- Example; Average is something terribly low like 5%.   You could require at least 10%, not great but in the right direction.
- Low Per person Yearly Expenses.
- Puts money into Tax Advantaged accounts regularly.
- Owns a used car, Bike, or better yet, walks.

There are all kinds of Mustachian ways to measure.
Or you could just have regular stuff like above and a clause that makes an exception in your normal criteria for someone that proves Mustachian.
Title: Re: Buying my first rental property. :3
Post by: arebelspy on March 26, 2015, 05:02:56 PM
I think anybody can claim anything but the burden of proof is on them not and the landlord.

That'd be nice, but I don't think so.  If they sue you, and you're in court, and they say you discriminated against them because XYZ, you'd better have some documented proof as to why you didn't accept them.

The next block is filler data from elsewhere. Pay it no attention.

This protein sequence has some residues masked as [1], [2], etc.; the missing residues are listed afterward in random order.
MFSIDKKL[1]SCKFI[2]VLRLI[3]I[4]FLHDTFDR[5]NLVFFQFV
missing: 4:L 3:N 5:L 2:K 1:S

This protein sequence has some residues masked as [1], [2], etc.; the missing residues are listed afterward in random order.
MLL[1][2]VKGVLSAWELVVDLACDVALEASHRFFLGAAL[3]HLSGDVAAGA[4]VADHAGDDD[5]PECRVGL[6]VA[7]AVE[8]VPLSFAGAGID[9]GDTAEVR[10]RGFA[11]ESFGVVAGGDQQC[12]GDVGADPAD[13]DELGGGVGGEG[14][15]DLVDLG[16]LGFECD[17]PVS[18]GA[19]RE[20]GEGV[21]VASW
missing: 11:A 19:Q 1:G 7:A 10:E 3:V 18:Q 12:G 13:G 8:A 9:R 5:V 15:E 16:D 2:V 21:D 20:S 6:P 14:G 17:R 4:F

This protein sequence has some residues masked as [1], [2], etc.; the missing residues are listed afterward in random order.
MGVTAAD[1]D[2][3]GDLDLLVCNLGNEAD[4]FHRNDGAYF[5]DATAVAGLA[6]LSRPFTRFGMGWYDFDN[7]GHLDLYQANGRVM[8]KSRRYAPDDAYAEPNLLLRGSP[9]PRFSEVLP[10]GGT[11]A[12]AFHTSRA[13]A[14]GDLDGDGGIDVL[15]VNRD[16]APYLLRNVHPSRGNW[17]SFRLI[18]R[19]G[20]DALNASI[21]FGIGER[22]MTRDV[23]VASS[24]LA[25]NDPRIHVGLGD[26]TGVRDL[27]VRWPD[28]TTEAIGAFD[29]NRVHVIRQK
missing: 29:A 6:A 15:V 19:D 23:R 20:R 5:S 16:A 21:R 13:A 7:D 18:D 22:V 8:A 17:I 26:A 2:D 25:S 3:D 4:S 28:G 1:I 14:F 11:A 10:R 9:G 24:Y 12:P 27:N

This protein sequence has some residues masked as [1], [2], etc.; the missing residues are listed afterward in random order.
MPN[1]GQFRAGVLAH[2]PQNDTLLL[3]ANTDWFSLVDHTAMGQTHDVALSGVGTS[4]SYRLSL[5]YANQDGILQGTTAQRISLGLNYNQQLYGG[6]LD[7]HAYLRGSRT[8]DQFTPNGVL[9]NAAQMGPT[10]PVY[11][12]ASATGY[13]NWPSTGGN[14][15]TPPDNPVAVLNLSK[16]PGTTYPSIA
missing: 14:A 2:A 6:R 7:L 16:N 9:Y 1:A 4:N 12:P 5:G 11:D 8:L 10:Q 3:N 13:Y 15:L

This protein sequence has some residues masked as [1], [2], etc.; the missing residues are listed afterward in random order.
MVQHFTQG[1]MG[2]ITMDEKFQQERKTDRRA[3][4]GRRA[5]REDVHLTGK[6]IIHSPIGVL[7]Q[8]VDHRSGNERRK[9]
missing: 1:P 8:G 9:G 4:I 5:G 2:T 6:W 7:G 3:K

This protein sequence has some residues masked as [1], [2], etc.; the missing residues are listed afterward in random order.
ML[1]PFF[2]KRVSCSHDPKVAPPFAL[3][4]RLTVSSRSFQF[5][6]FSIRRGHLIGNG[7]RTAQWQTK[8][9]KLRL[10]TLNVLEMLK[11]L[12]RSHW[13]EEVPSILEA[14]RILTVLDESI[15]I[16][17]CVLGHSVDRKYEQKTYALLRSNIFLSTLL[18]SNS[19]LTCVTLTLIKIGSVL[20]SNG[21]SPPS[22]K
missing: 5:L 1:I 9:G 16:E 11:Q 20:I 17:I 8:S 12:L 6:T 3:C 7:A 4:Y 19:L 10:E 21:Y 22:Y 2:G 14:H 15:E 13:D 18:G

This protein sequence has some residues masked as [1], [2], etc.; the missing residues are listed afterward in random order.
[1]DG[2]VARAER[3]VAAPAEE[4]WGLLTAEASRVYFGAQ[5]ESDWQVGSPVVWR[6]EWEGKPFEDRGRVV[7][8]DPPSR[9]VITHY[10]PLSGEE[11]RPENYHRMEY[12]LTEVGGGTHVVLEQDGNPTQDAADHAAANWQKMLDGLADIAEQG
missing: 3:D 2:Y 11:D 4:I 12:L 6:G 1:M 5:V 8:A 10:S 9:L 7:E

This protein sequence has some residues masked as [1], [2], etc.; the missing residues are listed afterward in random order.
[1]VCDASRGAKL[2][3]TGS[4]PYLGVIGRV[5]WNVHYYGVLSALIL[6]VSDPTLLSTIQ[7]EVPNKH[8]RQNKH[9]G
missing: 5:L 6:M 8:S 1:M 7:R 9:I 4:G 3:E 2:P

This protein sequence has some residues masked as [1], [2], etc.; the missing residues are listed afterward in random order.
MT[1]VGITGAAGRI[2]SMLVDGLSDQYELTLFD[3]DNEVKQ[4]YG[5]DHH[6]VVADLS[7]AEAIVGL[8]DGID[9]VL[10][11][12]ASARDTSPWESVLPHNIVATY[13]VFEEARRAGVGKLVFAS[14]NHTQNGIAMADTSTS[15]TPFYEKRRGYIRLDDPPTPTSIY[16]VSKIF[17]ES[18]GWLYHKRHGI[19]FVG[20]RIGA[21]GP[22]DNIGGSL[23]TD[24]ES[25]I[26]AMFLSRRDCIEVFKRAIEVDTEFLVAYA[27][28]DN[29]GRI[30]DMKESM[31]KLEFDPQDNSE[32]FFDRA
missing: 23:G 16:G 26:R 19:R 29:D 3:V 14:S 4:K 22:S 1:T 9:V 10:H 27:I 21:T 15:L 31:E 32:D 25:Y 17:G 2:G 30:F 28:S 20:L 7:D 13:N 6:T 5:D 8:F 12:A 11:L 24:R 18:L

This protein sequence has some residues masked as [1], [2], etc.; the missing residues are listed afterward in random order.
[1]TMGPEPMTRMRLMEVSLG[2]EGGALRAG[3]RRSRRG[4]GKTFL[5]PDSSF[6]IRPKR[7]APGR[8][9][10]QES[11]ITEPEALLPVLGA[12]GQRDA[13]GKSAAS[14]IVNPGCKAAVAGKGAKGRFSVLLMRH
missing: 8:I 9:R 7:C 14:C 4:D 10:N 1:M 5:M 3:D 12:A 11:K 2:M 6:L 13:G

Title: Re: Buying my first rental property. :3
Post by: bizzy on March 26, 2015, 05:05:29 PM
California is actually stricter than most jurisdictions.  Any time standards are not applied consistently, it's easier to conclude you rejected a tenant for a prohibited reason based on "gut feel."  A good tenant lawyer is going to get your records and depose you on your reasons for all your tenant rejections, in hopes of showing a pattern of applying inconsistent tenant standards.  If you have a list of criteria and can show why each candidate was rejected based on that list, it's a lot harder to demonstrate a pattern of inconsistency.  You also can't make exceptions to standards based on "gut feel."  The argument will be made that you discriminated.
I guess we can discuss what the law says and what reality is. Most landlords do not follow the letter of the law when it comes to rentals. I know many different landlords around here and I have never heard of anyone getting fined or sued. But I guess that does not mean It cant happen. If you are dumb enough to state that you did not rent to someone because of a bad feeling then you have no business being a landlord. You will get in trouble guaranteed.